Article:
Kutch district (also spelled as Kachchh) is a district of Gujarat state in western India. Covering an area of 45,652 km², it is the largest district of India. The population of Kutch is 21 Lacs, literacy rate is 59.79% and the sex ratio is 908. It has 10 Talukas, 939 villages and 6 Municipalities
Kutch literally means something which intermittently becomes wet and dry; a large part of this district is known as Rann of Kutch which is shallow wetland which submerges in water during the rainy season and becomes dry during other seasons. The same word is also used in the languages of Sanskrit origin for a tortoise. The Rann is famous for its marshy salt flats which become snow white after the shallow water dries up each season before the monsoon rains.
The district is also famous for ecologically important Banni grasslands with their seasonal marshy wetlands which form the outer belt of the Rann of Kutch.
Kutch District is surrounded by the Gulf of Kutch and the Arabian Sea in south and west, while northern and eastern parts are surrounded by the Great and Little Rann (seasonal wetlands) of Kutch. When there were not many dams built on its rivers, the Rann of Kutch remained wetlands for a large part of the year. Even today, the region remains wet for a significant part of year. The district had a population of 1,583,500 of which 30% were urban as of 2001.Motor vehicles registered in Kutch district have their registration Number starting with GJ-12. The district is well connected by road, rail and air. There are four airports in the district, Naliya,Kandla, Mundra, and Bhuj, which is well connected with Mumbai. Being a border district, Kutch has both and an army and an airforce base.
The history of Kutch can be traced back to prehistorical times. There are several sites related to Indus valley civilization in region and is mentioned in Hindu mythology. In historical times, Kutch is mentioned in Greek writings during Alexander. It was ruled by Menander I of Greco-Bactrian Kingdom which was overthrown by Indo-Scythians followed by Maurya Empire and Sakas. in the first century, it was under Western Satraps followed by Gupta Empire. By fifth century, Maitraka of Valabhi took over from which its close association with ruling clans of Gujarat started. Chavdas ruled the eastern and central parts by sevnth century but were came under Solankis by tenth century. After fall of Solanki, Vaghelas ruled the state. Following conquest of Sindh by Muslim rulers, Rajput Samma started moving southwards to Kutch and ruled western regions initially. By tenth century, they controlled significant area of Kutch and by thirteenth century they controlled whole of Kutch and adopted a new dynastic identity, Jadeja.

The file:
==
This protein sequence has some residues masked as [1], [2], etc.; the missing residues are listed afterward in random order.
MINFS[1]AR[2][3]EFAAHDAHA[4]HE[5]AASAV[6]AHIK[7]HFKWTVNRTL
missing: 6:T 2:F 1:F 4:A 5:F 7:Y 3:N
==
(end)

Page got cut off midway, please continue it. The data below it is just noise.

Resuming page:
For three centuries, Kutch was divided and ruled by three different branches of Jadeja brothers. In sixteenth century, Kutch was unified under one rule by Rao Khengarji I of these branches and his direct decedents ruled for two centuries and had good relationship with Gujarat Sultanate and Mughals. One of his descendants, Rayadhan II left three sons of whom two died and third son, Pragmalji I took over the state and founded the current linage of rulers at the start of the seventeenth century. The decedents of other brothers founded states in Kathiawar. After turbulent periods and battles with armies of Sindh, the state was stabilized in the middle of eighteenth century by council known as Bar Bhayat ni Jamat who placed Rao as a titular head and ruled independently. The state accepted suzerainty of British East India Company in 1819 when Kutch was defeated in battle. The state was devastated by an earthquake in 1819. The state stabilized and flourished in business under subsequent rulers.
Upon the independence of India in 1947, Kutch acceded unto the dominion of India and was constituted an independent commissionaire. It was created a state within the union of India in 1950. The state witnessed an earthquake in 1956. On 1 November 1956, Kutch State was merged with Bombay state, which in 1960 was divided into the new linguistic states of Gujarat and Maharashtra, with Kutch becoming part of Gujarat state as Kutch district. The district was affected by tropical cyclone in 1998 and the earthquake in 2001. The state saw rapid industrialization and growth in tourism in subsequent years.
The language spoken predominantly in the Kutch district is Kutchi language and Gujarati. The script of the Kutchi language has become extinct. It is now mainly written in the Gujarati script. Samples of Kutch script are available in the Kutch Museum. The increased use of Gujarati language is mainly because of its being a medium of instruction in schools.
Historically Kutch was always considered a backward region due to its location and submerged geography. The situation seemed to have worsened after the disastrous Kutch earthquake. But in the next decade, the economy took an almost miraclous jumpstart due to the intense efforts of the Gujarat government. Kutch today is a growing economic and industrial hub in one of India’s fastest growing states – Gujarat. Its location on the far western edge of India has resulted in the commissioning of two major ports Kandla and Mundra. These ports are near most to the Gulf and Europe by the sea route. The hinterland of north-western India hosts more than 50% of India’s population.
Quality of roads is good in Kutch. The large part of the growth of Kutch came after intense development by the state government as part of 2001 earthquake relief.
Due to the existence of two major ports i.e Kandla and Mundra transportation as a business has thrived. Since historical times the people of Kutch have formed the backbone of trade between Gujarat mainland and Sindh. After the formation of Pakistan this trade stopped for good, but due to the inception of the Kandla port, trade boomed again. Kandla port is also in Kutch. It is considered Gateway to India’s North. It is managed by the Kandla Port trust.